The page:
I missed you! What a beautiful post, I'm all sniffly and teary about the beauty that pours from your heart about your two girls. You have done an amazing job with them! I have that little voice too and it also is beginning to fade away.

One Photo said...

Glad you are back Joann. What wonderful girls and what a fabulous tribute your husband paid to you and he is right, your girls have grown up into such wonderful people thanks in no small part to you. What a wonderful achievement. Chicago sounds such fun, I shall have to add that to my must visit list for later in life :-)

Duffylou said...

Don't you feel like standing on a chair and pointing to the girls? They're mine! Watch them dance. Aren't they great?

There are times when my kids have embarrassed me beyond belief. But I am blessed to have the moments like you, when you are proud of the adults they have become.

I've been away too. So welcome back to both of us!

Anonymous said...

Glad you had a fab vacation AND that you're back-the internets are quieter without you.
LOVED the pics of the girls dancing!
I am SO addicted to the internet-I told you, my hubs tries to pan internet when we our on vacay. He doesn't get that being disconnected? Actually stresses me out!

Alisha said...

The dancing looks fabulous & fun!

I left an award for you here! I love your blog!

Unknown said...

Glad you are back. I've only been following a short time and I did miss you! Your daughters are beautiful, but what I want to know is, did they return your thongs??? lol

Baby Sister said...

Welcome back. :) That was beautiful! I wish we could instill confidence in EVERY girl...I know I need it more often than not.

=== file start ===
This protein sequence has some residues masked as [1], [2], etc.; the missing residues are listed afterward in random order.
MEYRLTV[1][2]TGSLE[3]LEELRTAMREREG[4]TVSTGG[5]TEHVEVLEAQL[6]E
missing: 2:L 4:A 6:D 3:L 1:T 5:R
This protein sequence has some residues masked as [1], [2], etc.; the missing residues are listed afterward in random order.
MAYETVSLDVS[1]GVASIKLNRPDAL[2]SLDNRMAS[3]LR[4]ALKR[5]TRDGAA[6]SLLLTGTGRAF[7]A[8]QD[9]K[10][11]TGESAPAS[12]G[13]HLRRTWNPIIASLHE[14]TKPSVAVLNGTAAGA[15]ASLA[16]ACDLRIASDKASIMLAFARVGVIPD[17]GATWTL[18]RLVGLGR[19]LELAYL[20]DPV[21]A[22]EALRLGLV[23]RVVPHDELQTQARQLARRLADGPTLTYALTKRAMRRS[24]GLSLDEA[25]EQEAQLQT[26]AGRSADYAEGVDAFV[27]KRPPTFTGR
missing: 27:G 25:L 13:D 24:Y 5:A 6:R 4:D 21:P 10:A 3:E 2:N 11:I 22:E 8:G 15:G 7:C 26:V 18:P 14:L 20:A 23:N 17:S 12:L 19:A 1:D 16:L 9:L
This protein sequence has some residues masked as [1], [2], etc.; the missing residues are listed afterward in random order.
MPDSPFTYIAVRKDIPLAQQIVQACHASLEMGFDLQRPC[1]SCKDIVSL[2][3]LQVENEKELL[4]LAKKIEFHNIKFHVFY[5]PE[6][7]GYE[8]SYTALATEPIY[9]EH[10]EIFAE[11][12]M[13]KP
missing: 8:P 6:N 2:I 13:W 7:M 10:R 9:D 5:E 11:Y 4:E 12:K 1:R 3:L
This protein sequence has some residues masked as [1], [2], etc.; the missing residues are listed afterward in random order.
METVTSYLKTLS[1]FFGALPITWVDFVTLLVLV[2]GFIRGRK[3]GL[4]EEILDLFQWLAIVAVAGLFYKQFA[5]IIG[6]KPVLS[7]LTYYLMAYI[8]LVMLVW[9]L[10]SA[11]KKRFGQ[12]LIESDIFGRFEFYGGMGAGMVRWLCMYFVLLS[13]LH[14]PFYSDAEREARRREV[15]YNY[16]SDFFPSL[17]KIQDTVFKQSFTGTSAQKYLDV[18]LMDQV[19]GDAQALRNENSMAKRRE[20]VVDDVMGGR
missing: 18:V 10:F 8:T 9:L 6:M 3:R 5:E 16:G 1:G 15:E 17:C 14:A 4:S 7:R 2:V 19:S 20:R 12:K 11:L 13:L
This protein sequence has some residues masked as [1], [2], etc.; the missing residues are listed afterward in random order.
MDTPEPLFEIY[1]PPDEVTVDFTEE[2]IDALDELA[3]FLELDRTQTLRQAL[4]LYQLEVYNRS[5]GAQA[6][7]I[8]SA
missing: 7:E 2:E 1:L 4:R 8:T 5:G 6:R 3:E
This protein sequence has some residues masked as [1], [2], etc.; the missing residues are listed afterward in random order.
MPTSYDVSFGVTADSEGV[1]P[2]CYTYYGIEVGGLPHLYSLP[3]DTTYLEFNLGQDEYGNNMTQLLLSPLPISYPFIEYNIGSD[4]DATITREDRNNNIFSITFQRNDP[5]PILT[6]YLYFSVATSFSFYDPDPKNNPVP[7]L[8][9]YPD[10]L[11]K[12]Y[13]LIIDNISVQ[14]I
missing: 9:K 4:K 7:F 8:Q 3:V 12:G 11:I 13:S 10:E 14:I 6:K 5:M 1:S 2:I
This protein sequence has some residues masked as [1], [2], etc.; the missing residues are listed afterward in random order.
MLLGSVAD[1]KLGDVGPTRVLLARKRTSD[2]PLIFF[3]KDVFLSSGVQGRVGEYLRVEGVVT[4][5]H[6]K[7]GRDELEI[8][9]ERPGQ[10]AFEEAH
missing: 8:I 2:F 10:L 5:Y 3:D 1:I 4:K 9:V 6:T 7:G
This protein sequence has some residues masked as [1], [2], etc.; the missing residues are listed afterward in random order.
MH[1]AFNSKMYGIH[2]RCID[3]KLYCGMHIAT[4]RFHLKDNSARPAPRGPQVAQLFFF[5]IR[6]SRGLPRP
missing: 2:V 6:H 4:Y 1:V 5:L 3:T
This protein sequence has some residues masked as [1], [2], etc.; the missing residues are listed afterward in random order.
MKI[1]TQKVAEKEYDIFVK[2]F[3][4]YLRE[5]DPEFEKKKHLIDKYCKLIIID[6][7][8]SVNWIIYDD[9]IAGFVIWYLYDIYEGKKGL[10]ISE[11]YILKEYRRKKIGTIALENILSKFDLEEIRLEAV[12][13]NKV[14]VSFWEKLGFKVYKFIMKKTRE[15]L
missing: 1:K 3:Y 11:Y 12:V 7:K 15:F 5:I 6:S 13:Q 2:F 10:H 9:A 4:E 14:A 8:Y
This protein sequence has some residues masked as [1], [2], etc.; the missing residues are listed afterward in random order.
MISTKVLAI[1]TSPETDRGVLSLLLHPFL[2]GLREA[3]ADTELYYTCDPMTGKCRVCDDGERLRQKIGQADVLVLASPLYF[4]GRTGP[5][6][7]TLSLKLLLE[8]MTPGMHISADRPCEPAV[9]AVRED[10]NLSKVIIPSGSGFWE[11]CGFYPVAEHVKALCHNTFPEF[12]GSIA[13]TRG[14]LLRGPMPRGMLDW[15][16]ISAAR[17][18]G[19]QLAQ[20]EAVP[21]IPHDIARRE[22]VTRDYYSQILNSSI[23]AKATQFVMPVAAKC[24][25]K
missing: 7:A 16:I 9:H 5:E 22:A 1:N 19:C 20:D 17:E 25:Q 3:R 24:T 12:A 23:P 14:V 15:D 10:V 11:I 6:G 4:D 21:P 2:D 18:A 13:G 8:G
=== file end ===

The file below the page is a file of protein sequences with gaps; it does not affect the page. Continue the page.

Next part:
Liz Mays said...

I'm glad you're home. I suspect that you are giving your girls just what they need to be truly beautiful women.

Lula Lola said...

Beautiful! Joann, you've gifted them with confidence! It will serve them well all their lives. Don't you love it when your kids are comfortable enough to let their hair down and have a good time?
Glad you're back, you were missed!
I love the pictures, they are darling!
And your husband's compliment, well, he can just stop now, because they get no better than that!

Pat said...

Welcome back! I missed you! This is such a wonderful post!

I read with pride about the city of Chicago. Even though I grew up in the suburbs, I always tell people that I'm from "Chicago" because who the hell ever heard of "Schiller Park"?

Millenium Park is great. So is Navy Pier.

Anyway, your girls are such beauties and they look like they are have a great time dancing the night away! Their confidence is evident in the photos!

Congrats to you for raising such fine daughters and what a wonderful compliment from your husband!

Trista said...

Joann, it sound's like you have done an awesome job with your beautiful daughters, and even though my little girl is only 1yr old, there is nothing in life I want more for her than a giant heap of self confidence!